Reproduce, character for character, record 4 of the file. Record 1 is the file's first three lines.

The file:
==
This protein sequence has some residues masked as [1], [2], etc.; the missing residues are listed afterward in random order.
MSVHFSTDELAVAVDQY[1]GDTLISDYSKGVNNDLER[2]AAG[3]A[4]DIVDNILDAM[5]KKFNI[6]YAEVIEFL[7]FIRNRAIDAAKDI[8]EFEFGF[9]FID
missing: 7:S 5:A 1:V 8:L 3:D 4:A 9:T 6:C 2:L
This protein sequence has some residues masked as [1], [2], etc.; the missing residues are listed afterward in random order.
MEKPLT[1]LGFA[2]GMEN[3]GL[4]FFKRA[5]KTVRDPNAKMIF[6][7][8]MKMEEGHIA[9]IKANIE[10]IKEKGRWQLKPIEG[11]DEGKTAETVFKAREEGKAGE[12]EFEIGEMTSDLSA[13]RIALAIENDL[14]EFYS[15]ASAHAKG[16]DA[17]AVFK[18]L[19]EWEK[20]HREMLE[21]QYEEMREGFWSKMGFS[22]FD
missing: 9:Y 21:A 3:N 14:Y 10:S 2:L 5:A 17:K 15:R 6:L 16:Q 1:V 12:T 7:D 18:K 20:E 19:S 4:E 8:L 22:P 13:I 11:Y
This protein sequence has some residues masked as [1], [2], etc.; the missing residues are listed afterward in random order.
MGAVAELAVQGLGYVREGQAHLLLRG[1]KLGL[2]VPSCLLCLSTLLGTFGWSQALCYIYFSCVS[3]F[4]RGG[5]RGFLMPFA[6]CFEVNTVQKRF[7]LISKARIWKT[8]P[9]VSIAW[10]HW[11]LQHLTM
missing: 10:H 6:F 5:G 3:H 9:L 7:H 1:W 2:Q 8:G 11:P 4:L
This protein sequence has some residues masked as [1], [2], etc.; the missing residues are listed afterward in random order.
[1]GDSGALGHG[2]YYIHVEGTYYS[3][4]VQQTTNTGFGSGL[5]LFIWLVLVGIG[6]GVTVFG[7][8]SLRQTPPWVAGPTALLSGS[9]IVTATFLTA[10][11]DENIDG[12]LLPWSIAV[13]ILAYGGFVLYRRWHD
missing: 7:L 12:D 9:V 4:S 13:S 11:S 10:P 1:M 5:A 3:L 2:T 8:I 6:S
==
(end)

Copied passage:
This protein sequence has some residues masked as [1], [2], etc.; the missing residues are listed afterward in random order.
[1]GDSGALGHG[2]YYIHVEGTYYS[3][4]VQQTTNTGFGSGL[5]LFIWLVLVGIG[6]GVTVFG[7][8]SLRQTPPWVAGPTALLSGS[9]IVTATFLTA[10][11]DENIDG[12]LLPWSIAV[13]ILAYGGFVLYRRWHD
missing: 7:L 12:D 9:V 4:S 13:S 11:S 10:P 1:M 5:A 3:L 2:T 8:I 6:S